Hundreds of child sex offenders are flying abroad to prey on children without fear of prosecution because Australian laws designed to stop them are failing, an investigation by The Sunday Times has revealed.
And Bali – WA’s favourite holiday getaway – is now overwhelmingly the No.1 destination for pedophiles, according to new figures.
Australian Federal Police statistics show that one quarter of offenders on the Australian National Child Offender Register who travelled overseas visited Denpasar. That’s nearly double the second most visited location, Singapore.
However, the AFP concede that the whereabouts of our holidaying paedophiles once they step off the plane are not being properly tracked.
Only one offender has been charged since highly touted law reforms were introduced in 2010 that were meant to clamp down on child sex tourism. This has prompted a call for convicted pedophiles to be banned from travelling overseas.
Bernadette McMenamin, the chief executive of Australia’s leading international child protection charity Child Wise, said sex offenders should not be allowed to travel if the Government could not guarantee that they would be monitored.
“If we can’t track them, then they are too much of a danger to be allowed overseas,” she said.
“We can’t just leave it up to local authorities, like the Indonesian police, because they’re not specialised in dealing with sexual offenders. Someone can enter Denpasar and disappear into the wilderness.
“You can have all the laws in the world but they won’t work if people are too afraid to go to the police because of bribery or being ashamed.”
In April 2010, the Government trumpeted stronger child sex tourism laws that would allow offenders caught overseas to be prosecuted under Australian law.
However, the University of Queensland’s School of Political Science and International Studies lecturer Melissa Curley said legal issues, such as the difficulty of obtaining reliable evidence from overseas authorities or collecting witness testimonies, made bringing a case in the Australian courts “very challenging”.
A spokeswoman for Attorney-General Nicola Roxon said the Government was prepared to consider what could be done to improve the laws or further work that could be done with other governments.
TOP TEN TOURISM DESTINATIONS FOR CHILD SEX OFFENDERS
IN a remote Balinese village an hour’s drive from Denpasar, an entire generation of the town’s males has been destroyed by an evil pedophile.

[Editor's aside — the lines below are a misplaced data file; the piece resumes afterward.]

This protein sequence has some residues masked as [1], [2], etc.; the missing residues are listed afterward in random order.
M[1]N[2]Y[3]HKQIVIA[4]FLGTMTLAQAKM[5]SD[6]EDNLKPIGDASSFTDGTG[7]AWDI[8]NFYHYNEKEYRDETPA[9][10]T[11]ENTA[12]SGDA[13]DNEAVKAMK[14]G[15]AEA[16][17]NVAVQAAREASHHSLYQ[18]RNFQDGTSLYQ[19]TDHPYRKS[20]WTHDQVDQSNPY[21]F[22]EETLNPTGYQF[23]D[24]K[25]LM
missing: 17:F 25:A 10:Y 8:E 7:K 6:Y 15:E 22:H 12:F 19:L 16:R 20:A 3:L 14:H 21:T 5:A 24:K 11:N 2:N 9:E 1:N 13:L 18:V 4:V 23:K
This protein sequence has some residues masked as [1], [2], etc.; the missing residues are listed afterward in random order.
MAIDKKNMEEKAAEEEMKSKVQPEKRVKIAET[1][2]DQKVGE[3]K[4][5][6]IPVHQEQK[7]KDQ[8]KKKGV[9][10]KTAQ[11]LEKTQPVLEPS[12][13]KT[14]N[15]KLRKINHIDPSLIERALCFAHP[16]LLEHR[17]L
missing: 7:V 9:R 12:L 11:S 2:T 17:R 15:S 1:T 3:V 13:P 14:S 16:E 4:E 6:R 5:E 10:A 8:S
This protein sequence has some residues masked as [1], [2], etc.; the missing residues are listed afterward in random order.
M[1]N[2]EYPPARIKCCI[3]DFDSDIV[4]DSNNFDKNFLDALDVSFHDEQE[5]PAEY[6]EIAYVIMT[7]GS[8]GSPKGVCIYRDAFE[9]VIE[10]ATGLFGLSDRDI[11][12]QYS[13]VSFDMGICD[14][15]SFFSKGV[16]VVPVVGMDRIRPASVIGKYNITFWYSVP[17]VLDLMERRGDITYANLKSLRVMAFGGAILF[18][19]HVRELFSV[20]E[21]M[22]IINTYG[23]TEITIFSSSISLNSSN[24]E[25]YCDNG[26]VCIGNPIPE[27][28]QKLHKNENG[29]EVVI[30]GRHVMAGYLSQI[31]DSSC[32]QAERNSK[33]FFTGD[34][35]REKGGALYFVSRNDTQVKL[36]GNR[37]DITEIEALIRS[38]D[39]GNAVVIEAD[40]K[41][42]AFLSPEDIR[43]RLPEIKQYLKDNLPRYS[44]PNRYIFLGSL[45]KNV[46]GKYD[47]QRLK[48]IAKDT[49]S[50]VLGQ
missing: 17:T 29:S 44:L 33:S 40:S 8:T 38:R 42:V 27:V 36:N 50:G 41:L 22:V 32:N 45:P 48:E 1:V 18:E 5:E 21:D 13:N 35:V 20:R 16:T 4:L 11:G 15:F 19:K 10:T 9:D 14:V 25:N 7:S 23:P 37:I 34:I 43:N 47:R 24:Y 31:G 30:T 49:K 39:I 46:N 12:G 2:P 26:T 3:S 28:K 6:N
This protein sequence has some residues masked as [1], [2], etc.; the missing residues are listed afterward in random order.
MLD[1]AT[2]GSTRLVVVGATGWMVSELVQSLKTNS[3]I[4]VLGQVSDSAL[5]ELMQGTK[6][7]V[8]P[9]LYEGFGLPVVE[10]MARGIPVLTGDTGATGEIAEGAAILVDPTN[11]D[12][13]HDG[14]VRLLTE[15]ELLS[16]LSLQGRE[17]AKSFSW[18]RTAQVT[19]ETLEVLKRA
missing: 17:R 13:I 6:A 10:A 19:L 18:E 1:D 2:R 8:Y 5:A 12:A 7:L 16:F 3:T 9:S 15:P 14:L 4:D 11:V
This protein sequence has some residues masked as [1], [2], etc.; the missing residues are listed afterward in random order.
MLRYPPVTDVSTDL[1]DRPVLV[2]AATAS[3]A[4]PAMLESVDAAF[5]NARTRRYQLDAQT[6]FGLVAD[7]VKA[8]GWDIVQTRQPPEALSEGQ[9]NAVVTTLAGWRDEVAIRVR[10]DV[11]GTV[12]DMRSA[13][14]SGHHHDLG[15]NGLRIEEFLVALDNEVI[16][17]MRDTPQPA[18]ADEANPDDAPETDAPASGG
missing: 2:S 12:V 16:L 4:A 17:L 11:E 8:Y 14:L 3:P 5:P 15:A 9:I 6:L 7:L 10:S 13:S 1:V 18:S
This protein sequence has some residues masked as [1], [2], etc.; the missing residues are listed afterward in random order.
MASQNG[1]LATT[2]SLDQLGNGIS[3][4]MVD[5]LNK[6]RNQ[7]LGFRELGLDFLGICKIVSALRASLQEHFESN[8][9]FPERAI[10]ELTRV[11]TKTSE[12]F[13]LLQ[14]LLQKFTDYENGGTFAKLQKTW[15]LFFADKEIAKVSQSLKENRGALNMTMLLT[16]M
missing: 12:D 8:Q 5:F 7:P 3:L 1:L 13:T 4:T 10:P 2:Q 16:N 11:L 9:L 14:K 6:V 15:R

For the first time, villagers have spoken about the deep emotional scars inflicted by a German tourist who molested at least 10 of the village’s 50 young boys six years ago.
Some of the children were as young as nine.
The tourist ingratiated himself with the close-knit community through gifts and money. He bought the boys bicycles, played soccer with them and ate with their parents.
Once he had gained their trust, he started taking them on road trips to see the beach. It was during these excursions that he forced the boys to watch pornography. He later abused them.
His perverse acts reached their height when he brought a prostitute to the village and encouraged the boys to perform sex acts on her the same acts they had seen on his computer.
He was only stopped when another traveller saw him with one of the boys in his car.
He was arrested, but served just six months in jail before being released to go home.
Local aid workers told The Sunday Times that he had bribed Indonesian authorities to soften his sentence.
He also bought the silence of the victims’ families by giving them about $1000 each.
Six years later, his victims remain traumatised by their ordeal.
Until now, they have been denied help or counselling because the community’s elders believed it was in the children’s best interests to just forget the incidents.
The Sunday Times joined the Children’s Protection and Studies Center on its first visit to the village to offer counselling to the boys.
One of the boys, a 15-year-old, said: “I can’t forget. It feels like it happened yesterday. The only time I forget is when I’m busy. But when I stop I think about it again and I get sad.”
The 15-year-old said he wanted to finish school quickly so he could leave the village and its painful memories.
Another boy, aged 16, said he felt guilty for the shame he had brought to his family.
One boy, also aged 16, said he felt uncomfortable at times around his girlfriend.
He wanted to explain why, but his feelings got “stuck in his throat” when he tried to talk to her.
When asked to draw a picture of how he saw himself the boy drew himself without hands. Hands, he said, reminded him of how he was molested.